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Culture in Abu Dhabi

Culture in Abu Dhabi

The culture of the UAE is defined by its diverse and multicultural society. It's an Islamic country, and Islam is the source of much of dominant culture. The UAE is culturally liberal, however expatriates moving to the UAE for a teaching job in Abu Dhabi or Dubai are advised to take into account local cultural sensitivities and behave themselves accordingly. While the UAE is not Saudi Arabia and you can wear shorts and drink alcohol, it's a good idea to educate yourself on Islamic culture and its customs -public affection with the opposite sex is not recommended, and for instance kissing in the street is very much not done. In Arab culture it's considered very disrespectful to show the soles of your feet, and when eating or handing something over you are expected to use your right hand (the left hand being 'the dirty hand').

Woman in the UAE are not required to wear the abaya, and are free to dress as they please as long as it's not too revealing. While there are no laws governing the dress of woman, dressing appropriately will be greatly appreciated by the locals and you'll have a much better time interacting with them if you respect the local customs. Another thing to consider - while skimpy clothing is culturally a bad idea, exposing your skin to the scorching sun is an even worse one. Wear light-coloured clothing that covers your shoulders and neck and stave off a nasty sun burn. The same of course goes for men.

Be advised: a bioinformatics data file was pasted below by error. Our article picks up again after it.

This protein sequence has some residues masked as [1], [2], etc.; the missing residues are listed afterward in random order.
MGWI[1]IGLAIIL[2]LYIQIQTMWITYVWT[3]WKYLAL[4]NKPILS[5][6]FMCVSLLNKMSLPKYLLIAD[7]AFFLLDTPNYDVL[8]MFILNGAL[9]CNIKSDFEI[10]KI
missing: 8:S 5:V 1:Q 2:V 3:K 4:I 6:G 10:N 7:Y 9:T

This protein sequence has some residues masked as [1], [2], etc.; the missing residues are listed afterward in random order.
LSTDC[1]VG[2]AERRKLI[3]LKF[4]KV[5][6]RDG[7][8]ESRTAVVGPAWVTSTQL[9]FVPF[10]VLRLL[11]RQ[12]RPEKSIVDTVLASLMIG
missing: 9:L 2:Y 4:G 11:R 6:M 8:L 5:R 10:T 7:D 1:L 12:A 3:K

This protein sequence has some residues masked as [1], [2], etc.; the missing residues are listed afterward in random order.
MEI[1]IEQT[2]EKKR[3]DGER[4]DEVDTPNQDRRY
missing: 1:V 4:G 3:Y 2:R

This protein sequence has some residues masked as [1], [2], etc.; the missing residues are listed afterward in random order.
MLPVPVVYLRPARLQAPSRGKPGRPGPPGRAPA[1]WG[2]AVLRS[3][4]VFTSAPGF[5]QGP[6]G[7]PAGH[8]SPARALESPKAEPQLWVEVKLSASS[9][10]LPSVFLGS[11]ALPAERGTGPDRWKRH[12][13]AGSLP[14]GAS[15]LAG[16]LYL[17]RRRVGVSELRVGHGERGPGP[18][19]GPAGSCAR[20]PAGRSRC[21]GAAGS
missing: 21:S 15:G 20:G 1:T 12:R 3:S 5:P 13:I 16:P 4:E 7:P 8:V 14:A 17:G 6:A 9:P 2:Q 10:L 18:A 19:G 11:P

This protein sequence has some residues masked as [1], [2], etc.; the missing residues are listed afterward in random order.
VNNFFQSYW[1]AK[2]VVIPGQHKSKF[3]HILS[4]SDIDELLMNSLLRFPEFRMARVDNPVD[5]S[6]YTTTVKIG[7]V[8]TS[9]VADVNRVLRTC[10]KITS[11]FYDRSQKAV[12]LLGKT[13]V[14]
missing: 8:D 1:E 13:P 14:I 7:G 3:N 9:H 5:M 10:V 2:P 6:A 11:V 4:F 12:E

The constitution of the UAE guarantees freedom of religion, and besides mosques there are many other houses of worship around the country. Anyone who comes to work in the UAE is free to practice their own religion as they please. Arab and Bedouin culture have strong and ancient traditions of hospitality - when invited to dinner or a gathering by locals, go with it and you'll be treated to a great experience and new friends. Etiquette is an important part of public life in the UAE, and visitors are expected to show manners.

Since 2006, the weekend is now Friday and Saturday as a compromise between the Islamic weekend on Thursday-Friday and the Western weekend as we know it. Other countries in the region may maintain the traditional Thursday-Friday weekend. During the festival of Eid, which marks the end of the Ramadan, most businesses and government offices (and schools) will close down to allow for a week of feasts. This is a great time to get outside your comfort zone and make friends with the locals - the festival involves large amounts of food and traditional treats and any visitor will be treated to a great experience.

If you're thinking about teaching in Abu Dhabi, we highly recommend you read up on the local customs, culture, festivals, foods and everything that encompasses the culture of a country. There is much more to be discovered about Abu Dhabi and the United Arab Emirates than can be listed on this website and we hope you'll be as fascinated by this exotic land as we are.